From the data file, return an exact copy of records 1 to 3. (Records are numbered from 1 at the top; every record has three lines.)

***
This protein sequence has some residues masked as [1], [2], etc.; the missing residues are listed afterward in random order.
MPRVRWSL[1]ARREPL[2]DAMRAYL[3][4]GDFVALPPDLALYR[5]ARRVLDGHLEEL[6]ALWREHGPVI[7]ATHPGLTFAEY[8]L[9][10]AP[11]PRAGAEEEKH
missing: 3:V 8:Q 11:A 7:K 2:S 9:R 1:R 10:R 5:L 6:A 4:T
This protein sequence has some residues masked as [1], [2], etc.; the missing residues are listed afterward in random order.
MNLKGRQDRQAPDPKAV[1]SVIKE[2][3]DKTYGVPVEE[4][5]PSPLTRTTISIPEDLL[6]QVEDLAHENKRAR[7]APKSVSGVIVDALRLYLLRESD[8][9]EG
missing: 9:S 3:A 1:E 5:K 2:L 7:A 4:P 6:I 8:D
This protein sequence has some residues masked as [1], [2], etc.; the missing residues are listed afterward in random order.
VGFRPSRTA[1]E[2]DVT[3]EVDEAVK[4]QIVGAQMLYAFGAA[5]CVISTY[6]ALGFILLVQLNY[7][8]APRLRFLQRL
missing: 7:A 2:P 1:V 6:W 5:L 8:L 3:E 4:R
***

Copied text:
This protein sequence has some residues masked as [1], [2], etc.; the missing residues are listed afterward in random order.
MPRVRWSL[1]ARREPL[2]DAMRAYL[3][4]GDFVALPPDLALYR[5]ARRVLDGHLEEL[6]ALWREHGPVI[7]ATHPGLTFAEY[8]L[9][10]AP[11]PRAGAEEEKH
missing: 3:V 8:Q 11:A 7:K 2:S 9:R 1:R 10:R 5:L 6:A 4:T
This protein sequence has some residues masked as [1], [2], etc.; the missing residues are listed afterward in random order.
MNLKGRQDRQAPDPKAV[1]SVIKE[2][3]DKTYGVPVEE[4][5]PSPLTRTTISIPEDLL[6]QVEDLAHENKRAR[7]APKSVSGVIVDALRLYLLRESD[8][9]EG
missing: 9:S 3:A 1:E 5:K 2:L 7:A 4:P 6:I 8:D
This protein sequence has some residues masked as [1], [2], etc.; the missing residues are listed afterward in random order.
VGFRPSRTA[1]E[2]DVT[3]EVDEAVK[4]QIVGAQMLYAFGAA[5]CVISTY[6]ALGFILLVQLNY[7][8]APRLRFLQRL
missing: 7:A 2:P 1:V 6:W 5:L 8:L 3:E 4:R